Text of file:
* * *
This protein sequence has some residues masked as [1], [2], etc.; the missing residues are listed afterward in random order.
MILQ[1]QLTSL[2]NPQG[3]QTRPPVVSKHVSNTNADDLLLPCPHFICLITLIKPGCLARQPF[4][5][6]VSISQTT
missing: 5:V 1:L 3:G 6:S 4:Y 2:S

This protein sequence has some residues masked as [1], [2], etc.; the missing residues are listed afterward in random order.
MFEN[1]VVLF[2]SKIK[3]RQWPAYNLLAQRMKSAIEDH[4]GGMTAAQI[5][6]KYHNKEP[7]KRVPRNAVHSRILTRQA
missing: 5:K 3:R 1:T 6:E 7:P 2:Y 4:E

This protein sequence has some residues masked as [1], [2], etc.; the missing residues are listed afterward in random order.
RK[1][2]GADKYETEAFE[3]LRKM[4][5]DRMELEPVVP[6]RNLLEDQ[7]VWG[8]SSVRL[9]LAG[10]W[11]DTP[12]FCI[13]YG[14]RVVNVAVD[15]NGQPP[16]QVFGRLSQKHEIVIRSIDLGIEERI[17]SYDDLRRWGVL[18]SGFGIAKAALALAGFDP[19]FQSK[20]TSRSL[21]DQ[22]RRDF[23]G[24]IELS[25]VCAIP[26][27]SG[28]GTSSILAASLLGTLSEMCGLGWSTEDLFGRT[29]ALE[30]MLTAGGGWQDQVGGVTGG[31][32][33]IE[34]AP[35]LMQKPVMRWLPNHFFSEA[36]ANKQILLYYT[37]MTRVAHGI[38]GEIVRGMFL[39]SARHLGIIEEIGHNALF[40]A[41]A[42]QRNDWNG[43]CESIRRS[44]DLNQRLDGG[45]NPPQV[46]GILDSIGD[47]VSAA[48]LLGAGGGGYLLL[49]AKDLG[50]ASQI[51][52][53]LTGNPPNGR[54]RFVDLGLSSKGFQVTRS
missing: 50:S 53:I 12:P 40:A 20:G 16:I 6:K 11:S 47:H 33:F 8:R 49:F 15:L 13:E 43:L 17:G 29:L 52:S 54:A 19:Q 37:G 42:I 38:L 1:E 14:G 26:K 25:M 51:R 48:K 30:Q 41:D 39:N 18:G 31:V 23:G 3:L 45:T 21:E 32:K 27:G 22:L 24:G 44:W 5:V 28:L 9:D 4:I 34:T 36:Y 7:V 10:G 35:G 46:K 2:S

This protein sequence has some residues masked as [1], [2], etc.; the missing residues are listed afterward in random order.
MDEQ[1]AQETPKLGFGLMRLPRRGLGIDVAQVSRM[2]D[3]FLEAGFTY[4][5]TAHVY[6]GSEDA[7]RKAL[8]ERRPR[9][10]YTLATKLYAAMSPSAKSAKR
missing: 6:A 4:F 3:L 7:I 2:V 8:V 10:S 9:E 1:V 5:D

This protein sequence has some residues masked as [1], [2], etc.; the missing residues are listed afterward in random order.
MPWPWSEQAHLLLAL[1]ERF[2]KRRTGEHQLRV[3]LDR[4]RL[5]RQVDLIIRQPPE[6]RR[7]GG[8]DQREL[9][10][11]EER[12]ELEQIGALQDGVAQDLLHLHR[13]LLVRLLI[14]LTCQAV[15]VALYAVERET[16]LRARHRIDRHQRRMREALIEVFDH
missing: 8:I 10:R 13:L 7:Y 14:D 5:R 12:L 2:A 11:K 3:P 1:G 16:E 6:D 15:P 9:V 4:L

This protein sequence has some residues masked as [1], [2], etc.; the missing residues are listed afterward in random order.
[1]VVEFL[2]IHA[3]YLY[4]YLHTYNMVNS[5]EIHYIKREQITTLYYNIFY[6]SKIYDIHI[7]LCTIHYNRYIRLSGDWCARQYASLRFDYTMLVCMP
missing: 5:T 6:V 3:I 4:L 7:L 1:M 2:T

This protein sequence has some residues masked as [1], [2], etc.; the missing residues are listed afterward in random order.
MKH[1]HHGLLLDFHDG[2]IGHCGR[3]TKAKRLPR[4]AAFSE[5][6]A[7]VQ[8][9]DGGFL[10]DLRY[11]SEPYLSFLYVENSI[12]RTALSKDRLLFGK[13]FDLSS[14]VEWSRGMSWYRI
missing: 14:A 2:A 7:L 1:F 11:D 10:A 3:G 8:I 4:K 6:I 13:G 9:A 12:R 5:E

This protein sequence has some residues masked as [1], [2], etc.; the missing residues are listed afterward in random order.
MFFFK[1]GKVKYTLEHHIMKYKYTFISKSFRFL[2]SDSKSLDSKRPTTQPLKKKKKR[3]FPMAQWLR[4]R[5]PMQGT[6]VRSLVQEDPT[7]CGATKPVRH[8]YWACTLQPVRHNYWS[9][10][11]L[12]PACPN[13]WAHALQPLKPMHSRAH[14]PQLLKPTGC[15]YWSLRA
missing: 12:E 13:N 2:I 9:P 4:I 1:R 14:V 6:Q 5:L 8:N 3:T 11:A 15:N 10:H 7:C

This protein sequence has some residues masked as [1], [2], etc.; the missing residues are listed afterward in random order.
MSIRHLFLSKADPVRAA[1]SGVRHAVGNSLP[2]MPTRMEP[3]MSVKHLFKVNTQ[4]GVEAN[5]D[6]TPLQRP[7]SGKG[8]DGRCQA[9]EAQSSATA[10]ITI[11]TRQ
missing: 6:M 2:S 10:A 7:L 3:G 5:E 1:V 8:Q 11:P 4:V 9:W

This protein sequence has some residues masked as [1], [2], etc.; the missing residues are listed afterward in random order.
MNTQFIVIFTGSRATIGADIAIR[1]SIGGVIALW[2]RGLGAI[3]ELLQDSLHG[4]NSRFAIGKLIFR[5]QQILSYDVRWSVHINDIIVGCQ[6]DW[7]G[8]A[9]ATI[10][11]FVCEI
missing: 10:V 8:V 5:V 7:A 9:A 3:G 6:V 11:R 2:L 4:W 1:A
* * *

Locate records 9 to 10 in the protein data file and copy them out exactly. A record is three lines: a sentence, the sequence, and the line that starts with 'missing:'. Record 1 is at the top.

This protein sequence has some residues masked as [1], [2], etc.; the missing residues are listed afterward in random order.
MSIRHLFLSKADPVRAA[1]SGVRHAVGNSLP[2]MPTRMEP[3]MSVKHLFKVNTQ[4]GVEAN[5]D[6]TPLQRP[7]SGKG[8]DGRCQA[9]EAQSSATA[10]ITI[11]TRQ
missing: 6:M 2:S 10:A 7:L 3:G 5:E 1:V 8:Q 11:P 4:V 9:W

This protein sequence has some residues masked as [1], [2], etc.; the missing residues are listed afterward in random order.
MNTQFIVIFTGSRATIGADIAIR[1]SIGGVIALW[2]RGLGAI[3]ELLQDSLHG[4]NSRFAIGKLIFR[5]QQILSYDVRWSVHINDIIVGCQ[6]DW[7]G[8]A[9]ATI[10][11]FVCEI
missing: 10:V 8:V 5:V 7:A 9:A 3:G 6:V 11:R 2:L 4:W 1:A